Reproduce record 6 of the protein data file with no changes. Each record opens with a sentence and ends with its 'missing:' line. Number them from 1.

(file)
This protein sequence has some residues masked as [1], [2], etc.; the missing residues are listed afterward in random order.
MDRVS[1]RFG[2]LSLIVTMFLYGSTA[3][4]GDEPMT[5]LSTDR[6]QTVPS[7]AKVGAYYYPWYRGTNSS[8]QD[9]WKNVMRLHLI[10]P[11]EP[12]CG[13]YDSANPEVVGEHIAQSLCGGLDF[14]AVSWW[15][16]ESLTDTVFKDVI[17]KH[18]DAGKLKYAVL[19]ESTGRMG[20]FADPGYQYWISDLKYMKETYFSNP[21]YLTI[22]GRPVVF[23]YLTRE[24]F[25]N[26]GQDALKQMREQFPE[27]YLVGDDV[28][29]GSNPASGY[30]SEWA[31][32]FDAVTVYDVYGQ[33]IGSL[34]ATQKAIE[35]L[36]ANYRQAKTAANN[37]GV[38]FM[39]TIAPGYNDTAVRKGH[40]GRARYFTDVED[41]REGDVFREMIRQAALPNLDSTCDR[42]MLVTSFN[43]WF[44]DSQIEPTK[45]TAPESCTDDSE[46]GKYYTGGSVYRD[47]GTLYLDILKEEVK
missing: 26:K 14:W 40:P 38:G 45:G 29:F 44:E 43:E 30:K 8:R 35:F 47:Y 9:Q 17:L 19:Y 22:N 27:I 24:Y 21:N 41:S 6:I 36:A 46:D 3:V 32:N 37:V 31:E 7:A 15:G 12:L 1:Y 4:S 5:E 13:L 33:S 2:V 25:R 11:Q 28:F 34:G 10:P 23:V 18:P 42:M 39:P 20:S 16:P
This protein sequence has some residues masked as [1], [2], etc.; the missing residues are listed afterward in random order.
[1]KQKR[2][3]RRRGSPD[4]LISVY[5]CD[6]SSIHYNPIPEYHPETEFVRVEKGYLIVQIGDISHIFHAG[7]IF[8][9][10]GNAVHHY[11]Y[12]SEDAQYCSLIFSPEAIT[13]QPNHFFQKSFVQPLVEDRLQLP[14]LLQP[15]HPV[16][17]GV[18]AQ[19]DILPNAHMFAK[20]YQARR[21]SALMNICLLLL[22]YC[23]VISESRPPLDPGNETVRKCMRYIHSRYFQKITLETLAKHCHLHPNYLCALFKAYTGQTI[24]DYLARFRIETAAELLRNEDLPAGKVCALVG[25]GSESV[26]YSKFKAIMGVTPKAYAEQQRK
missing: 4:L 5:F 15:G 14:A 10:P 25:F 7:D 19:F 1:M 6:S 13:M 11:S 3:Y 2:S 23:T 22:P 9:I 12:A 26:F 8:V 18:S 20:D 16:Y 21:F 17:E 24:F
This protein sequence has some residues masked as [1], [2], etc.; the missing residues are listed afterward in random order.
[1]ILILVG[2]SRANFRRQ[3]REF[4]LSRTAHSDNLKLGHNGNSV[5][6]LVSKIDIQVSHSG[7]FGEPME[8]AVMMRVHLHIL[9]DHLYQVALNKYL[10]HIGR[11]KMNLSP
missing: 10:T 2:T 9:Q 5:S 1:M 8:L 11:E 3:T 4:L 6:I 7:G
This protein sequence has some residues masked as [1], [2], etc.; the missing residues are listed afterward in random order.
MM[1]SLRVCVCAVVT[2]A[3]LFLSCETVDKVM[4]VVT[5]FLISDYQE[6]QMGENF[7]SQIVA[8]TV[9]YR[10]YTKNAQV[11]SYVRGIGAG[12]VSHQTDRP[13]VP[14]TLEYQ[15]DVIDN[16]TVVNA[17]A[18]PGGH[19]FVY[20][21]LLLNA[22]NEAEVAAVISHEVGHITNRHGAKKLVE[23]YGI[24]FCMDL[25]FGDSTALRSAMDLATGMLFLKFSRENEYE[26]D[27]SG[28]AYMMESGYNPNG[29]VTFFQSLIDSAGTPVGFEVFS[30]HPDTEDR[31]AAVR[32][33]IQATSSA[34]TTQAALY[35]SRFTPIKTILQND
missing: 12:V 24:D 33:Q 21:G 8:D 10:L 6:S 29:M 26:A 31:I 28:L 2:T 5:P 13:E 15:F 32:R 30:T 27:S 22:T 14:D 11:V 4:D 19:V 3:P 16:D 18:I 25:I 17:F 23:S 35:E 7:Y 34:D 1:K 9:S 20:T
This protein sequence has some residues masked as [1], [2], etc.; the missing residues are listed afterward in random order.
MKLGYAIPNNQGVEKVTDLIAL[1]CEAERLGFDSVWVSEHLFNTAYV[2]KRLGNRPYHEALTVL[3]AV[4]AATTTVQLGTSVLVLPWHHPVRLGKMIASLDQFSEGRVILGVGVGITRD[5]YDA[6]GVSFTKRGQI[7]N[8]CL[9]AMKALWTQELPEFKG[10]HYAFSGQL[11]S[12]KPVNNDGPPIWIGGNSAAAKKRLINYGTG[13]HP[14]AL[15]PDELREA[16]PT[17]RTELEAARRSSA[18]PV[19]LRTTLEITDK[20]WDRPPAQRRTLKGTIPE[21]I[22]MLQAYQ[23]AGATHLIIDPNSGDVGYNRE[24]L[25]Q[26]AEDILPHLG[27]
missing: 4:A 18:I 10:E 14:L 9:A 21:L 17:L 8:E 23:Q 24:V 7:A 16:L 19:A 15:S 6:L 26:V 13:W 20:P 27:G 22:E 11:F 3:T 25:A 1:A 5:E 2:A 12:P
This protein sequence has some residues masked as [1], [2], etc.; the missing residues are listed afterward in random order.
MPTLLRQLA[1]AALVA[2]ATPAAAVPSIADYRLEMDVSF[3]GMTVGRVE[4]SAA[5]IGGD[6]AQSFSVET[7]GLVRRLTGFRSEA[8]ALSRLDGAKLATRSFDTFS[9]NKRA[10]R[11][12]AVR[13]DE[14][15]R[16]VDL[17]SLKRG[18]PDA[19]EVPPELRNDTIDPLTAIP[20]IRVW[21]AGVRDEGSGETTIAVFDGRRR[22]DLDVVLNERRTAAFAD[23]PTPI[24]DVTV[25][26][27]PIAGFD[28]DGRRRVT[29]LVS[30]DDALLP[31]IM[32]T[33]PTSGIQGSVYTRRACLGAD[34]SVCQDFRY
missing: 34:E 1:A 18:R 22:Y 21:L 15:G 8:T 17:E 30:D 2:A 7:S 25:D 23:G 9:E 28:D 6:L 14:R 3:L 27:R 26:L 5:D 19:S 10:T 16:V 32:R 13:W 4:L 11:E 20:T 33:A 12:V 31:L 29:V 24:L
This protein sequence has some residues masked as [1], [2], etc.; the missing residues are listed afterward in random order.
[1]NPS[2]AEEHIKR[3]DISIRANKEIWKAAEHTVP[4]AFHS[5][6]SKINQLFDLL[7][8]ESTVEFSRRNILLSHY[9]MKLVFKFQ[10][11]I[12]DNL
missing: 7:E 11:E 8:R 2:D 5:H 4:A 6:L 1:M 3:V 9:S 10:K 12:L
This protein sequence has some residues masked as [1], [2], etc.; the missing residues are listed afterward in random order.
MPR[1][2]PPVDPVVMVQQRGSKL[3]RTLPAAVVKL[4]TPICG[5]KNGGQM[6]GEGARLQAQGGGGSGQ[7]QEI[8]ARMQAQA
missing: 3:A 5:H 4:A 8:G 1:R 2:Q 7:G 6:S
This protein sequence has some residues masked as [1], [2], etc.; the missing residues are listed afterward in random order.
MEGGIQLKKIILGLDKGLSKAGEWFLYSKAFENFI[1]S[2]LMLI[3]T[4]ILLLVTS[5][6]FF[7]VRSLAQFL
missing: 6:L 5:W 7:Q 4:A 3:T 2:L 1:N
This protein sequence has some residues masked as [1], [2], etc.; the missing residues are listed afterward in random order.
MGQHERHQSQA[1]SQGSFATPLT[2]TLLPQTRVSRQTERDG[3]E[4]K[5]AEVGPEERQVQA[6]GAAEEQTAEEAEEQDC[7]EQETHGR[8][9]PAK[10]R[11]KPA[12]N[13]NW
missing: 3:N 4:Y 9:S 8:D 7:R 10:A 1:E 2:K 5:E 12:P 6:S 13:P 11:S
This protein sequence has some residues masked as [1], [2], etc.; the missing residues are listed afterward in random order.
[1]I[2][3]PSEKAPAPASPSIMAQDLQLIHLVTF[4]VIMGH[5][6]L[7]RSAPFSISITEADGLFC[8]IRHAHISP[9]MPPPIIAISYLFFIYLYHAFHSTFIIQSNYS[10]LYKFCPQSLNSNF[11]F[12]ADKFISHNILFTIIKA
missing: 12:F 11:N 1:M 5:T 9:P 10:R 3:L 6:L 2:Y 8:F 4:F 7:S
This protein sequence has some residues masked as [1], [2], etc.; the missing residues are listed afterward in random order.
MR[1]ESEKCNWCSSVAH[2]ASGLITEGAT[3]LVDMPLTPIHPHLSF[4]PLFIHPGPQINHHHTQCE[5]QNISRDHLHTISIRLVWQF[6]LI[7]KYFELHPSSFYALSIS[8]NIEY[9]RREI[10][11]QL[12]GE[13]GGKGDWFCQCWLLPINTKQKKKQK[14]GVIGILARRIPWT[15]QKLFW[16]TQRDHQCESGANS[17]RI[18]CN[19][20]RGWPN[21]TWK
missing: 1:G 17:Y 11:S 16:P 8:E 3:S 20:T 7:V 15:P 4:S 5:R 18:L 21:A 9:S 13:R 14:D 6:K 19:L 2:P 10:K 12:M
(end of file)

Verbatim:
This protein sequence has some residues masked as [1], [2], etc.; the missing residues are listed afterward in random order.
MPTLLRQLA[1]AALVA[2]ATPAAAVPSIADYRLEMDVSF[3]GMTVGRVE[4]SAA[5]IGGD[6]AQSFSVET[7]GLVRRLTGFRSEA[8]ALSRLDGAKLATRSFDTFS[9]NKRA[10]R[11][12]AVR[13]DE[14][15]R[16]VDL[17]SLKRG[18]PDA[19]EVPPELRNDTIDPLTAIP[20]IRVW[21]AGVRDEGSGETTIAVFDGRRR[22]DLDVVLNERRTAAFAD[23]PTPI[24]DVTV[25][26][27]PIAGFD[28]DGRRRVT[29]LVS[30]DDALLP[31]IM[32]T[33]PTSGIQGSVYTRRACLGAD[34]SVCQDFRY
missing: 34:E 1:A 18:R 22:Y 21:L 15:G 8:T 17:E 30:D 2:A 7:S 25:D 23:G 9:E 28:D 6:L 14:R 3:L 27:R 26:L 5:D 19:S 10:T 16:V 32:R 13:W 4:L 11:E 20:T 33:A 12:V 31:L 29:V 24:L